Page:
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The Prophet as Actor and Two Covenants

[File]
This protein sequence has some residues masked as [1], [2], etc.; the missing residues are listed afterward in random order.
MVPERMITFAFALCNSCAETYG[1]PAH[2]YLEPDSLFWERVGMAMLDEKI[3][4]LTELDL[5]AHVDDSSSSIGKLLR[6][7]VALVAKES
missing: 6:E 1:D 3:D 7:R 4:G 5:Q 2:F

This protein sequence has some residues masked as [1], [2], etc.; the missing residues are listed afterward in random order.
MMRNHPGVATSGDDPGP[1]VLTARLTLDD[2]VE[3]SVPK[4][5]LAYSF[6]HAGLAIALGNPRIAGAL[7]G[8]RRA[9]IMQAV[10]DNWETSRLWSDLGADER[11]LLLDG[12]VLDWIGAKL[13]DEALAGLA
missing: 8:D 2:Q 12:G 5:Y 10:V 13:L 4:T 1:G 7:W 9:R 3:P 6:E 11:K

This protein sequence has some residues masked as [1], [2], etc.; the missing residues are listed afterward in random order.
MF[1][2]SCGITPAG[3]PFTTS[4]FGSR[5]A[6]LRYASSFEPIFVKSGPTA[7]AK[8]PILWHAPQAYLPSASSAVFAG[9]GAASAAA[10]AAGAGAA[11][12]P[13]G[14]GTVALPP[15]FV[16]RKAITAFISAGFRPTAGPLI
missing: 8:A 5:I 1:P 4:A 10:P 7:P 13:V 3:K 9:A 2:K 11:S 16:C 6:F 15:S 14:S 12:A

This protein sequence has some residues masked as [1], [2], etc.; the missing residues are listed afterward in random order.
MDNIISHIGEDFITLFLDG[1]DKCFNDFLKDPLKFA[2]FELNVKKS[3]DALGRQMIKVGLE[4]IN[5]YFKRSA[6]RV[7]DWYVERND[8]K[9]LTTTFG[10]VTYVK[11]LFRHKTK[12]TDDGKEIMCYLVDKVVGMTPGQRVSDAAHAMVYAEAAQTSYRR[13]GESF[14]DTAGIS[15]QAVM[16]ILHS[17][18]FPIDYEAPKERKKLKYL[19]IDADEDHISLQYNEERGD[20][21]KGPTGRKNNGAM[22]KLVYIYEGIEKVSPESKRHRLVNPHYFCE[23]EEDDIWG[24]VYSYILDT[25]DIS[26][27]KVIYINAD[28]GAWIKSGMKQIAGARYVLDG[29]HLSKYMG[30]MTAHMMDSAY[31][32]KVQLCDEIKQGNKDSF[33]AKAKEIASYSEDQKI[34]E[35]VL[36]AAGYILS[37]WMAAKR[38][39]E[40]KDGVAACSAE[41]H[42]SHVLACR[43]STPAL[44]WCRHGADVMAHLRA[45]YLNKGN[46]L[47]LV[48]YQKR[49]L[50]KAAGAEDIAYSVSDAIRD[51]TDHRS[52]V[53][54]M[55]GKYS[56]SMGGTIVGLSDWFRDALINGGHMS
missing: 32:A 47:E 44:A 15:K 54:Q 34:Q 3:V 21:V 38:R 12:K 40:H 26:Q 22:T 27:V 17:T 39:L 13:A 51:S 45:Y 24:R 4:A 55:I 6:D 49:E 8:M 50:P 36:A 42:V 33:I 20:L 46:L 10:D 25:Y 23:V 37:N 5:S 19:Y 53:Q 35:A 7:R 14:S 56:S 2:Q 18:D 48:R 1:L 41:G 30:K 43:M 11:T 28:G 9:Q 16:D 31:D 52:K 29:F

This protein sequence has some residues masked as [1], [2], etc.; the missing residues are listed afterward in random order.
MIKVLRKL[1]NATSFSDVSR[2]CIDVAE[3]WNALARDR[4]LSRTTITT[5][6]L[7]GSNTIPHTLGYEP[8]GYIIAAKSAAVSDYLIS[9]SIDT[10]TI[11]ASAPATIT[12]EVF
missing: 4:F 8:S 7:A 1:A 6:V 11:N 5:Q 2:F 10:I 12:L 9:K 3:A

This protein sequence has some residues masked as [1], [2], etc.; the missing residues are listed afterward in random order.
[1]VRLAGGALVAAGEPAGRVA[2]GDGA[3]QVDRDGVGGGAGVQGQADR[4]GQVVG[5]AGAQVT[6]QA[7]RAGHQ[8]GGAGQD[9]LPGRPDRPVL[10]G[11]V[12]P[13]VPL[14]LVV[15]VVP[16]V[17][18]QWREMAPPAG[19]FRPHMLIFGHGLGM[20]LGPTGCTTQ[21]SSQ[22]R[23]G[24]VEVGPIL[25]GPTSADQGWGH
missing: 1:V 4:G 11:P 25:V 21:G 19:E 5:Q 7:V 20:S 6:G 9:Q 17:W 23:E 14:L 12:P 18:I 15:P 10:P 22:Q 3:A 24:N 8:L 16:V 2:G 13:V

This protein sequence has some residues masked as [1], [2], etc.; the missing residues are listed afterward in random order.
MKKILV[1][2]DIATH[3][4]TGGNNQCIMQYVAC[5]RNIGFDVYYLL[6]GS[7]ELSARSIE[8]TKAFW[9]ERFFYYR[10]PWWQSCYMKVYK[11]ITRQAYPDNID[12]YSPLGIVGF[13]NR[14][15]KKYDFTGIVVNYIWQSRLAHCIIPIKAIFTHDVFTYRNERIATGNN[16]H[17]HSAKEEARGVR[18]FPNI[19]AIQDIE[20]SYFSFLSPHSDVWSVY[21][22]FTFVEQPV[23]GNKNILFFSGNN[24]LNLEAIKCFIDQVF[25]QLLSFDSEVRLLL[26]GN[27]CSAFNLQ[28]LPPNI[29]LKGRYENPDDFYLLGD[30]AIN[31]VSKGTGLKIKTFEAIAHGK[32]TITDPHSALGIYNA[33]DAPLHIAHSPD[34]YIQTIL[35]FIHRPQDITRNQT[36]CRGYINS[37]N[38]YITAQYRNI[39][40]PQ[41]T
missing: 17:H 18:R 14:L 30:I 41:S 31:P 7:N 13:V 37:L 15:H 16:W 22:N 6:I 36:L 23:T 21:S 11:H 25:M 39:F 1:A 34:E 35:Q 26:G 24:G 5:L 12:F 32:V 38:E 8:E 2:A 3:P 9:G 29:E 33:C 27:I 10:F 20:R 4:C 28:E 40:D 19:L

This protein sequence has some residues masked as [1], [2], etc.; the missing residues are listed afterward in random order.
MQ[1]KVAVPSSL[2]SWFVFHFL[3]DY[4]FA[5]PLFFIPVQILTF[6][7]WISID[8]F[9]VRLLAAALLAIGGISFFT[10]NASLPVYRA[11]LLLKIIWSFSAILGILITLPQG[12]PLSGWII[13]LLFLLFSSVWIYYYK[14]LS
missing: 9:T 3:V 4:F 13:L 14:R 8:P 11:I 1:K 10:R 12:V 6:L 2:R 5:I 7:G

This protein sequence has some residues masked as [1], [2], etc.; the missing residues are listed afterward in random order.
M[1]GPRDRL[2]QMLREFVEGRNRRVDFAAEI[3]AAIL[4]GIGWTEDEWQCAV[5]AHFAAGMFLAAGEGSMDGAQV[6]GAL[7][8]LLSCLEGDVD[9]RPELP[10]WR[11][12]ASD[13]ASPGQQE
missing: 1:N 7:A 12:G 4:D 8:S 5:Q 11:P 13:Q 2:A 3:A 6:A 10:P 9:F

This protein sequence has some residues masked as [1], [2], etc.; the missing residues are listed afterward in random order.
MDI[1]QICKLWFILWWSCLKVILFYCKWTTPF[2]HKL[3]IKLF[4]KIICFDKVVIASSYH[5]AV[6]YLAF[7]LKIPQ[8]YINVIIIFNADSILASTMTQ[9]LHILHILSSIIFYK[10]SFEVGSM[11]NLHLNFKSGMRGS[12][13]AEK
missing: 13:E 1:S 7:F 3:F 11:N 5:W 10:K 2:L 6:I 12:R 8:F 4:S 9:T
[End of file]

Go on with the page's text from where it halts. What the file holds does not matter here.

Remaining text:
In various parts of the Old Testament some of the prophets were ordered to act out a scenario as a pictorial revelation to onlookers. In 1 Kings 20:35f. a prophet asked a man to strike him so that he could act the part of a careless guard who had lost his prisoner in order to make his tale a parable of the king’s release of the Syrian Ben-Hadad. Isaiah was commanded to walk around virtually naked for three years as a sign that the Egyptians would be shamed by the Assyrians (Isa. 20). Jeremiah broke pottery at Hinnom (Jer. 19). Ezekiel was to enact a miniature siege against the ten tribes for 390 days, lying on his left side, and then do the same for 40 days on his right side laying siege against a portrayal of Judah (Ezek. 4). And of course Hosea married an unfaithful woman to dramatize Israel’s unfaithfulness to her Husband, Yahweh (Hos. 1 – 3). Each of these actions, and others besides, had predictive elements which were central to their message.